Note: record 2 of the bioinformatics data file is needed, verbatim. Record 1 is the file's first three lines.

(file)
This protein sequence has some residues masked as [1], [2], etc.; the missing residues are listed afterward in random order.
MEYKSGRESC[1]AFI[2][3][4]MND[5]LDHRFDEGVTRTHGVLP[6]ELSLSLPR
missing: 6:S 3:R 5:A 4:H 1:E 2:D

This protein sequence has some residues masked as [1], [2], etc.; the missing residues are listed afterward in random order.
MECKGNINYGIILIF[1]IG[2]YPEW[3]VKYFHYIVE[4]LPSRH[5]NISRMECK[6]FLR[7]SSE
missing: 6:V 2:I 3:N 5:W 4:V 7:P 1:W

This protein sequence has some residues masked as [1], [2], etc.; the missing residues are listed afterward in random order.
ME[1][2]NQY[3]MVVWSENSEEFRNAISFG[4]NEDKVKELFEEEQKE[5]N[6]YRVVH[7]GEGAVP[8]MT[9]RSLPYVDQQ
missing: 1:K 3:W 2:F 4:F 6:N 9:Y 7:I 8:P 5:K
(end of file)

This protein sequence has some residues masked as [1], [2], etc.; the missing residues are listed afterward in random order.
MECKGNINYGIILIF[1]IG[2]YPEW[3]VKYFHYIVE[4]LPSRH[5]NISRMECK[6]FLR[7]SSE
missing: 6:V 2:I 3:N 5:W 4:V 7:P 1:W